New opt-in regulations can boost intermediary sales

Print This Post

8 August 2014


Haynes: Buying the correct insurance should be an informed choice

ARAG has welcomed new consumer regulations for add-on sales as a positive step towards ensuring that specialist insurance products are only retailed by experts. The Consumer Contracts (Information, Cancellation and Additional Charges) Regulations that have just come into force provide two specific changes that affect brokers and ensure customers get a fairer deal.

Products that are ancillary to the main purchase, such as travel insurance on package holidays, can no longer be sold on an opt-out basis. Typically this means that a pre-ticked box is not allowed as consumers must take the initiative to opt-in, knowing what they are requesting and what it costs. And if the main contract is cancelled the add-on must automatically be terminated and refunded. A second requirement is that any post-contract helplines should be charged at basic rates and not surcharged in any way.

“Buying the correct insurance should be an informed choice” says ARAG Head of Underwriting & Marketing, David Haynes. “The new regulations provide a great opportunity for intermediaries to create new schemes across a wide range of consumer purchases that might require an insurance add-on such as legal or emergency cover. For too long, add-on purchases have been open to mis-selling whereas the tightly controlled broker market has been retailing appropriate yet sometimes complex products effectively and in large volumes.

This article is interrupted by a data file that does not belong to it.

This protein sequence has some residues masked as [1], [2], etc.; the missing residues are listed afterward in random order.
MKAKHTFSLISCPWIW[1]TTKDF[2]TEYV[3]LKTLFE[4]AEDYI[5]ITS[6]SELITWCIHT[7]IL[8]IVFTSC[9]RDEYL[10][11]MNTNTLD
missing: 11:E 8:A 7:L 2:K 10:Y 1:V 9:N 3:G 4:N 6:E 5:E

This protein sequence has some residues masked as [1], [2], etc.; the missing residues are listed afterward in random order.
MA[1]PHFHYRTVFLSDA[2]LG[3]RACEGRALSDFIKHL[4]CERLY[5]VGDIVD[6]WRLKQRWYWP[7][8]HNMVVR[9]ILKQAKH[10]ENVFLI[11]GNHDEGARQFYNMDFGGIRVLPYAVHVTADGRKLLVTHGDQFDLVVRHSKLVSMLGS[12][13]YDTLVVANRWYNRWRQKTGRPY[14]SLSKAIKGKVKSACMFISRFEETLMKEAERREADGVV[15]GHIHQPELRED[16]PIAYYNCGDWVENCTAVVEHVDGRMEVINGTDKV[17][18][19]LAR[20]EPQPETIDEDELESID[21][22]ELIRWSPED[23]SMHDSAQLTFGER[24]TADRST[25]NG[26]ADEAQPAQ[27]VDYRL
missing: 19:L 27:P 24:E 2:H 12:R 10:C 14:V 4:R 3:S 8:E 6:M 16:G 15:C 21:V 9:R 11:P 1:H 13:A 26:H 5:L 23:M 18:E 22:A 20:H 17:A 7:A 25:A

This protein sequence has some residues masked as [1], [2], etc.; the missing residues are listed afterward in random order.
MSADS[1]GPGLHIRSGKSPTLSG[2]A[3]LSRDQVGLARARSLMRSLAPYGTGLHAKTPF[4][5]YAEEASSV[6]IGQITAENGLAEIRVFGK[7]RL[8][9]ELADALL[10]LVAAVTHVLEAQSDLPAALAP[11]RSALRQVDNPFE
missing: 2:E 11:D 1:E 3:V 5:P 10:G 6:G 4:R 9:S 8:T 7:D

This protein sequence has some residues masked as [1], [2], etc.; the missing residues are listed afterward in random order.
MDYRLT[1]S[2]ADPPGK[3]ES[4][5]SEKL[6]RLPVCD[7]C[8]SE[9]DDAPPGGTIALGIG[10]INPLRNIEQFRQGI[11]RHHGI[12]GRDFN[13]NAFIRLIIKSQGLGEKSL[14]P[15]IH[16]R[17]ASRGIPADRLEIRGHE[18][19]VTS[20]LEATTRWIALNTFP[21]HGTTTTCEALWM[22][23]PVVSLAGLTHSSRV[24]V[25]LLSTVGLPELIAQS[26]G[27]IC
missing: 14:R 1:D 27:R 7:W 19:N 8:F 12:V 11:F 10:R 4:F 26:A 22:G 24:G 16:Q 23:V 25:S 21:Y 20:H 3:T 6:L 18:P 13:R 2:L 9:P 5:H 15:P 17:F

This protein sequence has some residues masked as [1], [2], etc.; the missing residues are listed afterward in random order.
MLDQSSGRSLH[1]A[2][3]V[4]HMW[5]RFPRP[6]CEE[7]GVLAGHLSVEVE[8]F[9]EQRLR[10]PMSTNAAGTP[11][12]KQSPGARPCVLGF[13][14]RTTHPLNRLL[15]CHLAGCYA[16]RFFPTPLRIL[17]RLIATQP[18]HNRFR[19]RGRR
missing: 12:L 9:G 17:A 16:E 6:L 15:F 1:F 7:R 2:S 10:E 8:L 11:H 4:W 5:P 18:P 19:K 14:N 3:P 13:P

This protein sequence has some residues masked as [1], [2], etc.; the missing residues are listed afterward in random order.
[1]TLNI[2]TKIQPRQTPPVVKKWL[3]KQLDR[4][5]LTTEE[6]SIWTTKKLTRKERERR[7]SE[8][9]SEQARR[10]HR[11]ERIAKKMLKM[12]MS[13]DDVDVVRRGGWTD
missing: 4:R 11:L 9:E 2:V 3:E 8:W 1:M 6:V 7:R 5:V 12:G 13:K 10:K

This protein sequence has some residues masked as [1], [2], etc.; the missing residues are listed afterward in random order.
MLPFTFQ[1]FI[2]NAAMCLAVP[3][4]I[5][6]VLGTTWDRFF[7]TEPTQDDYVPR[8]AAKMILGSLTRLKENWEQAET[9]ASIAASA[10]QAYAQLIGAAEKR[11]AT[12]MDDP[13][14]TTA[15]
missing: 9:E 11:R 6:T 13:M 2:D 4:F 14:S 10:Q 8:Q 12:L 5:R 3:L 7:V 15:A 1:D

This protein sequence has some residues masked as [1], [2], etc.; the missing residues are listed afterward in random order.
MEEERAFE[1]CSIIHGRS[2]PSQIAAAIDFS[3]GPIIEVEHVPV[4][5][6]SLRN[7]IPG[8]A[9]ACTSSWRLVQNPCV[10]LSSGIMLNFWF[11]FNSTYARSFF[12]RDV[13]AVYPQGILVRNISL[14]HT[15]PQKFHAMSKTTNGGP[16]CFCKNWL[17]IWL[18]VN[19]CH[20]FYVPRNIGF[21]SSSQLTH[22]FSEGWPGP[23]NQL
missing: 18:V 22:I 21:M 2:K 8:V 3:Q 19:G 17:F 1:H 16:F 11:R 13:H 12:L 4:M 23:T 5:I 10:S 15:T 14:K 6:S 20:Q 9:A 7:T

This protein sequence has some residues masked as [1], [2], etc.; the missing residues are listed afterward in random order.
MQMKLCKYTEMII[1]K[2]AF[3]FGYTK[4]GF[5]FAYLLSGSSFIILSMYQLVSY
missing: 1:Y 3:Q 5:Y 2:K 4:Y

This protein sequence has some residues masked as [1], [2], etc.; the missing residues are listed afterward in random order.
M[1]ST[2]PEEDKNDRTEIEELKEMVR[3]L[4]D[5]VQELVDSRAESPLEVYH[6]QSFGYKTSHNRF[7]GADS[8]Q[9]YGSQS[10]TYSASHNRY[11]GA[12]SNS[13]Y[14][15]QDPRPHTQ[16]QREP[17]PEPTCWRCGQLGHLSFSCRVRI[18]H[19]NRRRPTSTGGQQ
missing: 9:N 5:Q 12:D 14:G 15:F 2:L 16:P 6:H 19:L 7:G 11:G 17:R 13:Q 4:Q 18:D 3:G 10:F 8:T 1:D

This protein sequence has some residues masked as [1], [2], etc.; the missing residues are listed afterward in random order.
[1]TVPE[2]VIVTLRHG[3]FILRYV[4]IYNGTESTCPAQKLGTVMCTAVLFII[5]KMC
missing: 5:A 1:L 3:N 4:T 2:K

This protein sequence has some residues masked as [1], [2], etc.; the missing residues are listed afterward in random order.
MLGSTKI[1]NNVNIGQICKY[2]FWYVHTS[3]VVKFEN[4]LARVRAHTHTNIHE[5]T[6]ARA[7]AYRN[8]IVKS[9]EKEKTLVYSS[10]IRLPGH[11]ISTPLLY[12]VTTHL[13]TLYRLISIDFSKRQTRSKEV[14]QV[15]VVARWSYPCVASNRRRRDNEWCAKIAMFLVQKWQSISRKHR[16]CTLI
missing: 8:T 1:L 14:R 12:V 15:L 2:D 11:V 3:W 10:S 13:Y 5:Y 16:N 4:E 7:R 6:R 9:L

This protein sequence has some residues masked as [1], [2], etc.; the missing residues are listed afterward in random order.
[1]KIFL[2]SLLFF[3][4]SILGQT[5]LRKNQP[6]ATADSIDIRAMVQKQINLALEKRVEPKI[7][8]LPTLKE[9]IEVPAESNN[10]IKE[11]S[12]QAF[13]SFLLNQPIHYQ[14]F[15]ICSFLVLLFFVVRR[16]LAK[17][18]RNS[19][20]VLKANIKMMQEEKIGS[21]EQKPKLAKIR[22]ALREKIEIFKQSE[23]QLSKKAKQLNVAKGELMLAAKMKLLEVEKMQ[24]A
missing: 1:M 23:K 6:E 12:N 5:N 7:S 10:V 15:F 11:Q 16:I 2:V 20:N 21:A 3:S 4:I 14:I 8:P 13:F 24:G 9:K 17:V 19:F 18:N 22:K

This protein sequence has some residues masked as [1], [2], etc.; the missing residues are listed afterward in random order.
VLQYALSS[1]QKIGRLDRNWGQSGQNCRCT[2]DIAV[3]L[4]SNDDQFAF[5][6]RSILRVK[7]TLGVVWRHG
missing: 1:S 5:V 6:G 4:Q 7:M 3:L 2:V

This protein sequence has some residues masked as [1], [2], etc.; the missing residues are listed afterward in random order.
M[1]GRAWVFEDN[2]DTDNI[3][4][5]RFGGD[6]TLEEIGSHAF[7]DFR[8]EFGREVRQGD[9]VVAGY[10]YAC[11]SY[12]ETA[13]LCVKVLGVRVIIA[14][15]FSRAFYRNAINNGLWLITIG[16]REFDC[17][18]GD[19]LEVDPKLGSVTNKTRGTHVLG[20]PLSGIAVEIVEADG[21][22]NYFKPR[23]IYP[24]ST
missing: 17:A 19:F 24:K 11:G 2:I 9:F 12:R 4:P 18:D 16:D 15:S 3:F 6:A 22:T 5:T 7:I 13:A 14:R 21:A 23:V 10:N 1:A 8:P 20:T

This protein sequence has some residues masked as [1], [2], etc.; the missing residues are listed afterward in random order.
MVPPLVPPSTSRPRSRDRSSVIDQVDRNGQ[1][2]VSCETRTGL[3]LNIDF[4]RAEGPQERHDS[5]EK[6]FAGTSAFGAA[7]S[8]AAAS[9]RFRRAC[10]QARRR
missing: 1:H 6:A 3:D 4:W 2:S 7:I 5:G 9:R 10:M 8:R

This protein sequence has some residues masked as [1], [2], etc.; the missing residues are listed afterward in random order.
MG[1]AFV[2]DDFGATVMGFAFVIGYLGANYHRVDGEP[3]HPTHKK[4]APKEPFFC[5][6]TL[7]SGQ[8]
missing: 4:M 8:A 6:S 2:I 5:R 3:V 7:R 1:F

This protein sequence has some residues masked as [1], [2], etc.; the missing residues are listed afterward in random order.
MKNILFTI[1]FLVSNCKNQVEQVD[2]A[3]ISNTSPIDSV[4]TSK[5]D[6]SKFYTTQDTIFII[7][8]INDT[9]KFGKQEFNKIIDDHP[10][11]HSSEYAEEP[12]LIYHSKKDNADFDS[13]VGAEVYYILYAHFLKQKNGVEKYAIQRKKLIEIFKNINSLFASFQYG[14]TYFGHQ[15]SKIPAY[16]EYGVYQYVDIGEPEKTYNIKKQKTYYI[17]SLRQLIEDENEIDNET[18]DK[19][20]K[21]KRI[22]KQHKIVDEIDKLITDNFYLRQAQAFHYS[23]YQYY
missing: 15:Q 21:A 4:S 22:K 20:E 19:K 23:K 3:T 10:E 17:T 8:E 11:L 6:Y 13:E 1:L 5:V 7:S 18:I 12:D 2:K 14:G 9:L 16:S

“Whilst welcoming these new regulations – which mirror conclusions in the FCA review of add-ons that preceded them – we do hold reservations over the ‘sunlight remedy’ on claims ratios proposed in the review and will continue to explain our rationale at every opportunity”.

To see ARAG opinion on the FCA final report into add-on insurance products please see the link below.

http://bit.ly/WOINw8



Associate News is provided by Legal Futures Associates.
Find out about becoming an Associate



Legal Futures Blog

How to make a case to the unconverted

Jonathan Whittle

The prospect of change is a daunting one, whether you’re a global firm or a small one. You might think that your firm’s working practices are fine, or that there’s no value in altering the way you do things because of the disruption it would cause. You might even see the benefits of using a different methodology, but still refuse to put the effort in to implement it – and you wouldn’t be alone. From our research in the 2016 report, The Riddle of Perception, we know that 73% of lawyers believe that adapting to change is not where their strength lies. However, it’s no longer optional.

November 16th, 2017